The LAPD moved Thursday against two Hollywood area narcotics officers suspected of forcing women into their unmarked car and driving to secluded areas for sex, the LA Times reports. The department was looking into the allegations made independently by four women, and had planned to confront the officers next week, the Times says. But a lawsuit filed by one of the woman forced the department to size the officers' phones and computers today in a search for evidence.
Detectives from the LAPD's internal affairs unit suspect that Officers Luis Valenzuela and James Nichols targeted at least four women whom they had arrested previously or who worked for them as informants, according to a search warrant reviewed by The Times.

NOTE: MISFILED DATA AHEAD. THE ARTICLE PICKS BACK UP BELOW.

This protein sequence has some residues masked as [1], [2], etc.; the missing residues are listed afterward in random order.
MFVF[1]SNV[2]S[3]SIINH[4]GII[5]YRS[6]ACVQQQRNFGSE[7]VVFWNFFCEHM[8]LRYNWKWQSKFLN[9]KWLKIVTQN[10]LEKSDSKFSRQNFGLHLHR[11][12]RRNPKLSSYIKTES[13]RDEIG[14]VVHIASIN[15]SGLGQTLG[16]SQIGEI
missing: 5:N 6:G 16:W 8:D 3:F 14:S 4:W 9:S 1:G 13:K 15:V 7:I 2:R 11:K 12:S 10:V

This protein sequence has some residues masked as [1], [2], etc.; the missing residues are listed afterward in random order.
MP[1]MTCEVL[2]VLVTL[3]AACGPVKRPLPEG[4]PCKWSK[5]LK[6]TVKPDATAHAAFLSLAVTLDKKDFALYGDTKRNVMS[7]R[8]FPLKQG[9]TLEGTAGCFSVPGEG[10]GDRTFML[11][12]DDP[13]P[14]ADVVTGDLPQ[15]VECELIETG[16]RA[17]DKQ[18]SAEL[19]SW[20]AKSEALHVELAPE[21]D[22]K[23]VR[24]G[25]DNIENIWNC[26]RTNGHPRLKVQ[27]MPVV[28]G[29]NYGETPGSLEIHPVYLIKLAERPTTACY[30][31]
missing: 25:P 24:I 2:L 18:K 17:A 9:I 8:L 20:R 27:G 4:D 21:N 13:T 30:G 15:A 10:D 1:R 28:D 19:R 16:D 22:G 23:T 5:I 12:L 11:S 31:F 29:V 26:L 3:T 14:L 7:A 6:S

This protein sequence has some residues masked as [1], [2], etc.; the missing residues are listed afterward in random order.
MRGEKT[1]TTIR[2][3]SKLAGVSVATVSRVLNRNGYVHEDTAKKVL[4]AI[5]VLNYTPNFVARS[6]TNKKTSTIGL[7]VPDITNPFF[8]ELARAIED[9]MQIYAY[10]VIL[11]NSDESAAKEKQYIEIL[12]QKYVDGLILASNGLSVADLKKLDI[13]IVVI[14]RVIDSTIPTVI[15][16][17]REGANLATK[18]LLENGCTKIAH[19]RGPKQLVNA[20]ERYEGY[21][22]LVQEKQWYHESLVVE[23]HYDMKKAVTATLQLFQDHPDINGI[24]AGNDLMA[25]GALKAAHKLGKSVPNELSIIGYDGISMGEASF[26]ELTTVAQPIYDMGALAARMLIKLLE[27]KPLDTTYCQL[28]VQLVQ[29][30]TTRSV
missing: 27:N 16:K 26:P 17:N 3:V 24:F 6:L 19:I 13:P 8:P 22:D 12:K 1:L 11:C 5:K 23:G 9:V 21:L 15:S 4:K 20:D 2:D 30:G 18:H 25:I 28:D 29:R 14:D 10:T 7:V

The pair repeatedly used the threat of jail to get women into their car and drove them to secluded areas where one of the officers demanded sex while the other kept watch, the warrant alleges.
The warrant cites sexually explicit text messages that one alleged victim claims she exchanged with the officers after their encounters. Last month, investigators obtained the woman's cellphone and computers in hopes of finding the messages the officers are alleged to have written. The department has yet to examine the electronic devices, a police official said.
The allegations date back several years and were first brought to the LAPD's attention by one of the women in 2010, but it went nowhere. Chief Charlie Beck said the department is investigating the allegations.